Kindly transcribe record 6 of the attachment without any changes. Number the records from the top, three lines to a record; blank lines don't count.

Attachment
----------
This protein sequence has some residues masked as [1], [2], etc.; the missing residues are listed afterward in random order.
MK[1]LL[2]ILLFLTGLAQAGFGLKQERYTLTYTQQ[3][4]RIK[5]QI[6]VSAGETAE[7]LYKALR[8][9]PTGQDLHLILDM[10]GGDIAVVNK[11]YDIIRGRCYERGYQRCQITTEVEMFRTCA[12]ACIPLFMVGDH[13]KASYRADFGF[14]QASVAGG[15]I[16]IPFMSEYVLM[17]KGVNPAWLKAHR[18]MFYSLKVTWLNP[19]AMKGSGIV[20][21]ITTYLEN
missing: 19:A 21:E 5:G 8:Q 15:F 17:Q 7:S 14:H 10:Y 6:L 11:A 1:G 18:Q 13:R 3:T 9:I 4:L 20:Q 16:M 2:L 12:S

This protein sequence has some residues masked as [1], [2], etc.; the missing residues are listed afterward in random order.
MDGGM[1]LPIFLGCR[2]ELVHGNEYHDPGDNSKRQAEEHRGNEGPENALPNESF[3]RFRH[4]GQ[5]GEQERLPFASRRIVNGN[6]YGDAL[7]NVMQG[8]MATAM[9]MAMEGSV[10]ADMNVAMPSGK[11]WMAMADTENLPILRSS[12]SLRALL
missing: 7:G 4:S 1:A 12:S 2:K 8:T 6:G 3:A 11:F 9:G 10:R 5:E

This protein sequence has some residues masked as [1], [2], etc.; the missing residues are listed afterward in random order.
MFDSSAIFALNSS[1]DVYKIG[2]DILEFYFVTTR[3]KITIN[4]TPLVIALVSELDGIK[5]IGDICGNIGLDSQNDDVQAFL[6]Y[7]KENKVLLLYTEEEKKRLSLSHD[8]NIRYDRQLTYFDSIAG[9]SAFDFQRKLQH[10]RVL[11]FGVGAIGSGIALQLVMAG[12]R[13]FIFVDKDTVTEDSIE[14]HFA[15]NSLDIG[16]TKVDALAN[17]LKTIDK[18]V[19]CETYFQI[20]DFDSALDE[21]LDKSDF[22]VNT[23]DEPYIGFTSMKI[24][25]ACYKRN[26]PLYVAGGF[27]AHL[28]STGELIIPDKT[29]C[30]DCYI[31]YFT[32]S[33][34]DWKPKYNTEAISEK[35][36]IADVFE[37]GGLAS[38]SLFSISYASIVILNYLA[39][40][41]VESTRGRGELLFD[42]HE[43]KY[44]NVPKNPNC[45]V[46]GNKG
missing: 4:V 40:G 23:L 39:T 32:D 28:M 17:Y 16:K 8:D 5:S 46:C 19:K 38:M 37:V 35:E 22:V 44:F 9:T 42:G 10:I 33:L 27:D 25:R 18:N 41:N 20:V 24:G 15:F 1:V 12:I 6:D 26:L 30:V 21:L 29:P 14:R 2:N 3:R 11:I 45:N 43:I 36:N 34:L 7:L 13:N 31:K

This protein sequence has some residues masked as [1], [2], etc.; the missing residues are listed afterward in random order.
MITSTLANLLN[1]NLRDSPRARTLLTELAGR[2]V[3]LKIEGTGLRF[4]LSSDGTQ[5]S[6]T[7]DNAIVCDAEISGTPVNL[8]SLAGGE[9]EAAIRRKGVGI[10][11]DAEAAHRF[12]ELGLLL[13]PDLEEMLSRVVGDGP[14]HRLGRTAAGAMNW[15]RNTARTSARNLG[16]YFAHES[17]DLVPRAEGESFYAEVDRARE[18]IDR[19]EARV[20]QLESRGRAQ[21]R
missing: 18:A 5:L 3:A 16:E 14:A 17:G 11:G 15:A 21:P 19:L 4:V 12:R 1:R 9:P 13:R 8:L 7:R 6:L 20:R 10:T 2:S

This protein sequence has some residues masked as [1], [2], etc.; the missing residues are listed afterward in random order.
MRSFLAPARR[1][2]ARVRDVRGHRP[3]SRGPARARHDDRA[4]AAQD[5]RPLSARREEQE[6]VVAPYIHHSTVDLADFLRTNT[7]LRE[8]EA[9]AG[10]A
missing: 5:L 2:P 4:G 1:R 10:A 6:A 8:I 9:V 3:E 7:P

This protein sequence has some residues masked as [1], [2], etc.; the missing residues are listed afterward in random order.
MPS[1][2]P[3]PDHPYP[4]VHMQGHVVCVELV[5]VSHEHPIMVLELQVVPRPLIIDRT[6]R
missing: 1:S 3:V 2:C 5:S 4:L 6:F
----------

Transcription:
This protein sequence has some residues masked as [1], [2], etc.; the missing residues are listed afterward in random order.
MPS[1][2]P[3]PDHPYP[4]VHMQGHVVCVELV[5]VSHEHPIMVLELQVVPRPLIIDRT[6]R
missing: 1:S 3:V 2:C 5:S 4:L 6:F